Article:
Picks and Pans
Whether you're a chef or a dabbler, the right cookware set can keep things from boiling over
(MONEY Magazine) – It used to be fairly simple. If you wanted a cookware set, you went over to the housewares section of your local department store. There were usually three grades of pots and pans: not-so-fancy, fancy and obscene.
Nowadays, things have gotten more complicated. Even if you rule out the nonstick variety--and most dedicated home chefs do, since nonstick does not provide the ideal surface for searing--you are still left with a range of choices. Do you want stainless steel, aluminum or copper? Stainless steel (which refers only to the surface--most steel pans have layers of aluminum or copper under the surface, since those materials conduct heat far better than steel) is tough to clean, but it's the pick of most experts. Aluminum can react with foods, and copper is ridiculously expensive.
Manufacturers have also been pushing anodized (or hardened) aluminum as a kind of middle ground between nonstick and uncoated, offering the easy-to-clean quality of the former with the searing ability of the latter. Anodized is also said not to react with food the way aluminum can. Then there's the celebrity-chef angle: Emeril Lagasse, Wolfgang Puck and other men with toques have lines that claim to give home cooks a professional advantage.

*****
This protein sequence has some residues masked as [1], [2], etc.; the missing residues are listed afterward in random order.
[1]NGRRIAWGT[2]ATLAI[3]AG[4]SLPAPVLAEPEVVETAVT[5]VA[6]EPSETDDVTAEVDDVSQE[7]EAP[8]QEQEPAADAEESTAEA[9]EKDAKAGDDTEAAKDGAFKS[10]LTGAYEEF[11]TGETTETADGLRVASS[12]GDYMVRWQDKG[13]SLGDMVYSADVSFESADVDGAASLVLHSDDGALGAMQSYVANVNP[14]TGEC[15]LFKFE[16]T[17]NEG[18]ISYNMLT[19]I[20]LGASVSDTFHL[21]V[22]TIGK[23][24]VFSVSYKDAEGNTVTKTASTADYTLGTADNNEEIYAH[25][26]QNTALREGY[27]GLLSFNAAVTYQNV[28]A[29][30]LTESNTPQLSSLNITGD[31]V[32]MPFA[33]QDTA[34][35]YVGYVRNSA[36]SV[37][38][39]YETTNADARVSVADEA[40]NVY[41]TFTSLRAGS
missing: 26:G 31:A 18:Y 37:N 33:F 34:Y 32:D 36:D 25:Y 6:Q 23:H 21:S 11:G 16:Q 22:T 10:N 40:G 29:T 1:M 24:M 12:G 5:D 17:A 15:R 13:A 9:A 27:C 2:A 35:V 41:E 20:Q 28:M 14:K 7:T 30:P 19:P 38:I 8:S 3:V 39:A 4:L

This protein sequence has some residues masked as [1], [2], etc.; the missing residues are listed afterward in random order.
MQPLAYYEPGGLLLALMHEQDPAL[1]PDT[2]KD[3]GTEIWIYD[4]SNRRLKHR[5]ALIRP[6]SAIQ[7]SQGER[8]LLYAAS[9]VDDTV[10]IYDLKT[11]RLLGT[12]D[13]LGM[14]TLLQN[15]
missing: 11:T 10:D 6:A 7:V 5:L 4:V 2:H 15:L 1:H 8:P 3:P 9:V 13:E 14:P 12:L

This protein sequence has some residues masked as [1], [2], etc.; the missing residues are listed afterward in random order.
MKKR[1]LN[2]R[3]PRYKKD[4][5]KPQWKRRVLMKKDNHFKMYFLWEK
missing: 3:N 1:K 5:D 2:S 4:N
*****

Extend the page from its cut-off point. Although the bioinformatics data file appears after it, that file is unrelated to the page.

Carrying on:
And just when you thought you were in the clear, you have to determine how big a set you want. Most pros suggest sticking to the basics--a fry pan, a covered sauté pan, a saucepan/pot and a stockpot--but not all sets come configured that way. Some of the cheaper sets have more items (Wolfgang Puck's gargantuan 37-piece set costs $330), while some of the more expensive ones have fewer (an 11-piece Viking set costs $1,100). You may be tempted to think that bigger is better (more versatility, right?), but tests show that you get what you pay for: Let the buyer beware-or possibly be prepared for a fool's feast.
WHAT TO LOOK FOR
Calphalon's cookware set had three big advantages over the competition.
• Comfortable handles that stay cool and don't strain your hands
• Cooking surfaces that heat evenly so there are no hot or cool spots
• A quick cleanup when washing it by hand under a faucet (food slid right off)
HOW WE DID IT Food scientist Shirley Corriher recommended a series of challenges: Sear a chicken breast, boil water, warm up some canned chili and clean all pieces by hand.
TIP Copper cores and heat-resistant handles are nice, but you know what really counts? The lid. Make sure yours are sturdy and heavy, so that all the heat stays inside--where it's supposed to be.